Salsman J.M.,Comprehensive Cancer Center at Wake Forest BaptistWinston Salem North Carolina |
Diaz J.,Novartis |
Deen K.C.,GlaxoSmithKlineCollegeville Pennsylvania |
Mccann L.,GlaxoSmithKlineCollegeville Pennsylvania |
And 4 more authors.
Cancer | Year: 2016
BACKGROUND: In a phase 3, randomized, open-label trial (Pazopanib versus Sunitinib in the Treatment of Locally Advanced and/or Metastatic Renal Cell Carcinoma, COMPARZ; NCT00720941), pazopanib was found to be noninferior to sunitinib in terms of progression-free survival in patients with metastatic renal cell carcinoma with no prior therapy. Overall treatment differences were evaluated in a post hoc analysis with a quality-adjusted time without symptoms or toxicity (Q-TWiST) methodology. METHODS: Each patient's overall survival was partitioned into 3 mutually exclusive health states: time with grade 3 or 4 toxicity (TOX), time without symptoms of disease or grade 3/4 toxicity of treatment, and time after tumor progression or relapse (REL). The time spent in each state was weighted by a health-state utility associated with that state and summed to calculate the Q-TWiST. A threshold utility analysis was used, and utilities were applied across the range of 0 (similar to death) to 1 (perfect health). RESULTS: A total of 1110 patients were enrolled (557 on pazopanib and 553 on sunitinib). The mean TOX was 31 days (95% confidence interval, 13-48 days) longer for sunitinib versus pazopanib. In the threshold utility analysis, the difference in the Q-TWiST ranged from -11 days (utility for TOX, 1; utility for REL, 0) to 43 days (utility for TOX, 0; utility for REL, 1) in favor of pazopanib across most utility combinations. Differences were significant in less than half of the utility combinations examined, and this typically occurred when the utility for TOX was lower than the utility for REL. CONCLUSIONS: Patients randomized to pazopanib had a slightly longer Q-TWiST in comparison with sunitinib patients, and this was primarily due to the reduced length of TOX. © 2015 American Cancer Society.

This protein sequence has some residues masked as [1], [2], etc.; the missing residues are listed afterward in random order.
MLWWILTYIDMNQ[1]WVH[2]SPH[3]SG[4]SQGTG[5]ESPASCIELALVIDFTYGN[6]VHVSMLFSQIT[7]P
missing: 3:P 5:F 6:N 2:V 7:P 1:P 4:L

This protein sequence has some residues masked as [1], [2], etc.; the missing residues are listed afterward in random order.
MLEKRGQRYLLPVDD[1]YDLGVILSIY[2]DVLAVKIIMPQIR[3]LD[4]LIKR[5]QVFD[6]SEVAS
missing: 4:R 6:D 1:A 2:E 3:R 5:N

Hakimi A.A.,Memorial Sloan Kettering Cancer CenterNew York New York |
Ostrovnaya I.,Memorial Sloan Kettering Cancer CenterNew York New York |
Jacobsen A.,Memorial Sloan Kettering Cancer CenterNew York New York |
Susztak K.,University of Pennsylvania |
And 14 more authors.
Cancer | Year: 2015
BACKGROUND: The exonic single-nucleotide variant rs11762213 located in the MET oncogene has recently been identified as a prognostic marker in clear cell renal cell carcinoma (ccRCC). This finding was validated with The Cancer Genome Atlas (TCGA) cohort, and the biologic implications were explored. METHODS: The genotype status for rs11762213 was available for 272 patients. Paired tumor-normal data, genomic data, and clinical information were acquired from ccRCC TCGA data sets. Cancer-specific survival (CSS) was analyzed with the competing risk method, and Cox proportional hazards regression was used for the analysis of the time to recurrence (TTR). Multivariate competing risk models were fitted to adjust for the validated Mayo Clinic Stage, Size, Grade, and Necrosis (SSIGN) score. RESULTS: The variant allele of rs11762213 was detected in 10.3% of the cohort. After adjustments for the SSIGN score, the risk allele remained a significant predictor for adverse CSS (hazard ratio [HR], 3.88; 95% confidence interval [CI], 1.99-7.56; P<.0001) and for TTR (OR, 2.97; 95% CI, 1.43-6.2; P=.003). The mapping of rs11762213 to regulatory regions within the genome suggested that it might affect a DNA enhancer region. RNA and protein sequencing data for MET did not reveal differences in steady-state expression with stratification by risk allele. CONCLUSIONS: The exonic MET variant rs11762213 is an independent predictor of adverse CSS and TTR in ccRCC and should be integrated into clinical practice for prognostic stratification. Genomic analysis suggests that the single-nucleotide polymorphism may affect an enhancer region located in the coding region of MET. Further biological mechanistic interrogation is currently underway. © 2015 American Cancer Society.